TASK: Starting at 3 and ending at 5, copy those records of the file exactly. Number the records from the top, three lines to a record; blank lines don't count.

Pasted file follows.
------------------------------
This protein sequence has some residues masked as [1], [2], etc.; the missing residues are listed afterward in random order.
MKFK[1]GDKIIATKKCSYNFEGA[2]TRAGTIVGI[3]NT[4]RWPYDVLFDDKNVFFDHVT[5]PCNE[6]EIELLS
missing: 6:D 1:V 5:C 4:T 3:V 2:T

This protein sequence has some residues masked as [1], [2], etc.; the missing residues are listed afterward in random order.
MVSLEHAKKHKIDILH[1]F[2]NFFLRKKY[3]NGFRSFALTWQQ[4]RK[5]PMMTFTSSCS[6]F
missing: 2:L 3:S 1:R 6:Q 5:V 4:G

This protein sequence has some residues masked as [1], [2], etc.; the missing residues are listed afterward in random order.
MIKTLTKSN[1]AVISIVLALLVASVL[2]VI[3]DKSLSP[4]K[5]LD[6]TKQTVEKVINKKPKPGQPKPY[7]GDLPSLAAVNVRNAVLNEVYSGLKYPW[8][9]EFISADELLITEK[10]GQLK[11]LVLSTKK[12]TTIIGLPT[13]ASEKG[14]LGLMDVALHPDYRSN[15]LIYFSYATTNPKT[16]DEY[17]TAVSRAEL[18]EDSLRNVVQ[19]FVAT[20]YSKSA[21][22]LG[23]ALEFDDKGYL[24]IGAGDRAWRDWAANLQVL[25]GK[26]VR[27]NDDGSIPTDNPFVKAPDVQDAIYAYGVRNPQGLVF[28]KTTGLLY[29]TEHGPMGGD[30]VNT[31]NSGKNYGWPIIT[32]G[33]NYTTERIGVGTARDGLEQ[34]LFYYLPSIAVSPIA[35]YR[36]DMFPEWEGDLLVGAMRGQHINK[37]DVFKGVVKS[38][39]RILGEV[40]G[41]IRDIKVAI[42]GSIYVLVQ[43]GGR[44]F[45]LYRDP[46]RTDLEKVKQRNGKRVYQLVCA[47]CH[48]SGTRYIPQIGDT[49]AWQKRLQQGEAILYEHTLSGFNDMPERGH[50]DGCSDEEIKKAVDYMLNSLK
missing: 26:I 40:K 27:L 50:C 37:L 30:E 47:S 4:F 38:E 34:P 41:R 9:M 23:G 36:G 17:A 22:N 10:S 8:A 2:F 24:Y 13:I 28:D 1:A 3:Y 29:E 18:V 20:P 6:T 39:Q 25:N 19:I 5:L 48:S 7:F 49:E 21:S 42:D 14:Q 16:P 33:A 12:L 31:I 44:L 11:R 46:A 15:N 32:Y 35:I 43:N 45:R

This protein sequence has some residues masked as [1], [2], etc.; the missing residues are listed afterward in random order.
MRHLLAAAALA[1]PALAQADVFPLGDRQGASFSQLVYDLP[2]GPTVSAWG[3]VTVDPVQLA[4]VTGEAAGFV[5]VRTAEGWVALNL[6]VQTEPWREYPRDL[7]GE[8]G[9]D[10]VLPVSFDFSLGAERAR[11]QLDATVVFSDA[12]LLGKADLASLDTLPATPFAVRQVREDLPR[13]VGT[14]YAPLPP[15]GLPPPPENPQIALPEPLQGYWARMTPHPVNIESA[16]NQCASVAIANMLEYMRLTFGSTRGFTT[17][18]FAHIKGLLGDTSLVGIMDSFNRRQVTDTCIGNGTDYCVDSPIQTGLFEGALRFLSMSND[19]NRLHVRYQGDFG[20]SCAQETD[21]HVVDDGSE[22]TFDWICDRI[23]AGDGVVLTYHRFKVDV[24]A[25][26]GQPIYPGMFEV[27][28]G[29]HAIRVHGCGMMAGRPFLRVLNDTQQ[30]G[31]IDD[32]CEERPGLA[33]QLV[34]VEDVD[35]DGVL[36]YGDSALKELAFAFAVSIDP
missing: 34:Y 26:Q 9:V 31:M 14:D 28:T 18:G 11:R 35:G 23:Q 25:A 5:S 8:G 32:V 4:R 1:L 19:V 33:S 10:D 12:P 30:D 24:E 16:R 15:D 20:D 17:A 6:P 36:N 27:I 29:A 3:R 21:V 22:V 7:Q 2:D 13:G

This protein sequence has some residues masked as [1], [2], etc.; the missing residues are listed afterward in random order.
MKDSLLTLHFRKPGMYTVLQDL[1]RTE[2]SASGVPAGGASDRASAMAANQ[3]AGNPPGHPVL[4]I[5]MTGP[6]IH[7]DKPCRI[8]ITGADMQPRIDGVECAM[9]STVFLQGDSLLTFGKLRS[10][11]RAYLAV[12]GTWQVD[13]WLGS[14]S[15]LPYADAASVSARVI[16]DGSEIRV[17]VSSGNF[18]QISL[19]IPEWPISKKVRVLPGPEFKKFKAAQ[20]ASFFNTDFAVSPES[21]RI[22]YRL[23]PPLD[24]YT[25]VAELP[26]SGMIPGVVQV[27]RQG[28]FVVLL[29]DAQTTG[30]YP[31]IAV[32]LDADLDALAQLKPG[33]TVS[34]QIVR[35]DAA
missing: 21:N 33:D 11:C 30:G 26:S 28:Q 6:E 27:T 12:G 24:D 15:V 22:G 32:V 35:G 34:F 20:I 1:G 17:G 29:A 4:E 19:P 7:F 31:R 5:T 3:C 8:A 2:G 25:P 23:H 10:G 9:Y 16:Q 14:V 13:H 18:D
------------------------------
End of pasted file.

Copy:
This protein sequence has some residues masked as [1], [2], etc.; the missing residues are listed afterward in random order.
MIKTLTKSN[1]AVISIVLALLVASVL[2]VI[3]DKSLSP[4]K[5]LD[6]TKQTVEKVINKKPKPGQPKPY[7]GDLPSLAAVNVRNAVLNEVYSGLKYPW[8][9]EFISADELLITEK[10]GQLK[11]LVLSTKK[12]TTIIGLPT[13]ASEKG[14]LGLMDVALHPDYRSN[15]LIYFSYATTNPKT[16]DEY[17]TAVSRAEL[18]EDSLRNVVQ[19]FVAT[20]YSKSA[21][22]LG[23]ALEFDDKGYL[24]IGAGDRAWRDWAANLQVL[25]GK[26]VR[27]NDDGSIPTDNPFVKAPDVQDAIYAYGVRNPQGLVF[28]KTTGLLY[29]TEHGPMGGD[30]VNT[31]NSGKNYGWPIIT[32]G[33]NYTTERIGVGTARDGLEQ[34]LFYYLPSIAVSPIA[35]YR[36]DMFPEWEGDLLVGAMRGQHINK[37]DVFKGVVKS[38][39]RILGEV[40]G[41]IRDIKVAI[42]GSIYVLVQ[43]GGR[44]F[45]LYRDP[46]RTDLEKVKQRNGKRVYQLVCA[47]CH[48]SGTRYIPQIGDT[49]AWQKRLQQGEAILYEHTLSGFNDMPERGH[50]DGCSDEEIKKAVDYMLNSLK
missing: 26:I 40:K 27:L 50:C 37:L 30:E 47:S 4:F 38:E 34:P 41:R 9:M 23:G 36:G 17:A 22:N 10:S 8:A 2:F 24:Y 13:I 28:D 1:A 3:Y 29:E 18:V 20:P 6:T 39:Q 25:N 19:I 5:L 48:S 7:F 49:E 21:S 42:D 14:Q 16:P 33:A 12:L 31:I 44:L 11:R 46:A 15:N 32:Y 35:I 43:N 45:R

This protein sequence has some residues masked as [1], [2], etc.; the missing residues are listed afterward in random order.
MRHLLAAAALA[1]PALAQADVFPLGDRQGASFSQLVYDLP[2]GPTVSAWG[3]VTVDPVQLA[4]VTGEAAGFV[5]VRTAEGWVALNL[6]VQTEPWREYPRDL[7]GE[8]G[9]D[10]VLPVSFDFSLGAERAR[11]QLDATVVFSDA[12]LLGKADLASLDTLPATPFAVRQVREDLPR[13]VGT[14]YAPLPP[15]GLPPPPENPQIALPEPLQGYWARMTPHPVNIESA[16]NQCASVAIANMLEYMRLTFGSTRGFTT[17][18]FAHIKGLLGDTSLVGIMDSFNRRQVTDTCIGNGTDYCVDSPIQTGLFEGALRFLSMSND[19]NRLHVRYQGDFG[20]SCAQETD[21]HVVDDGSE[22]TFDWICDRI[23]AGDGVVLTYHRFKVDV[24]A[25][26]GQPIYPGMFEV[27][28]G[29]HAIRVHGCGMMAGRPFLRVLNDTQQ[30]G[31]IDD[32]CEERPGLA[33]QLV[34]VEDVD[35]DGVL[36]YGDSALKELAFAFAVSIDP
missing: 34:Y 26:Q 9:V 31:M 14:D 28:T 18:G 11:R 35:G 23:Q 25:A 5:S 8:G 32:V 4:R 1:L 19:V 33:S 10:D 12:P 30:D 24:E 16:R 15:D 20:D 17:A 6:P 36:N 27:I 29:A 3:R 21:V 22:V 7:Q 2:D 13:G

This protein sequence has some residues masked as [1], [2], etc.; the missing residues are listed afterward in random order.
MKDSLLTLHFRKPGMYTVLQDL[1]RTE[2]SASGVPAGGASDRASAMAANQ[3]AGNPPGHPVL[4]I[5]MTGP[6]IH[7]DKPCRI[8]ITGADMQPRIDGVECAM[9]STVFLQGDSLLTFGKLRS[10][11]RAYLAV[12]GTWQVD[13]WLGS[14]S[15]LPYADAASVSARVI[16]DGSEIRV[17]VSSGNF[18]QISL[19]IPEWPISKKVRVLPGPEFKKFKAAQ[20]ASFFNTDFAVSPES[21]RI[22]YRL[23]PPLD[24]YT[25]VAELP[26]SGMIPGVVQV[27]RQG[28]FVVLL[29]DAQTTG[30]YP[31]IAV[32]LDADLDALAQLKPG[33]TVS[34]QIVR[35]DAA
missing: 21:N 33:D 11:C 30:G 26:S 28:Q 6:E 27:T 12:G 24:D 15:V 22:G 32:V 35:G 34:F 20:I 1:G 17:G 29:A 4:E 19:P 7:F 31:R 5:T 3:C 8:A 2:G 25:P 23:H 10:G 9:Y 16:Q 14:V 13:H 18:D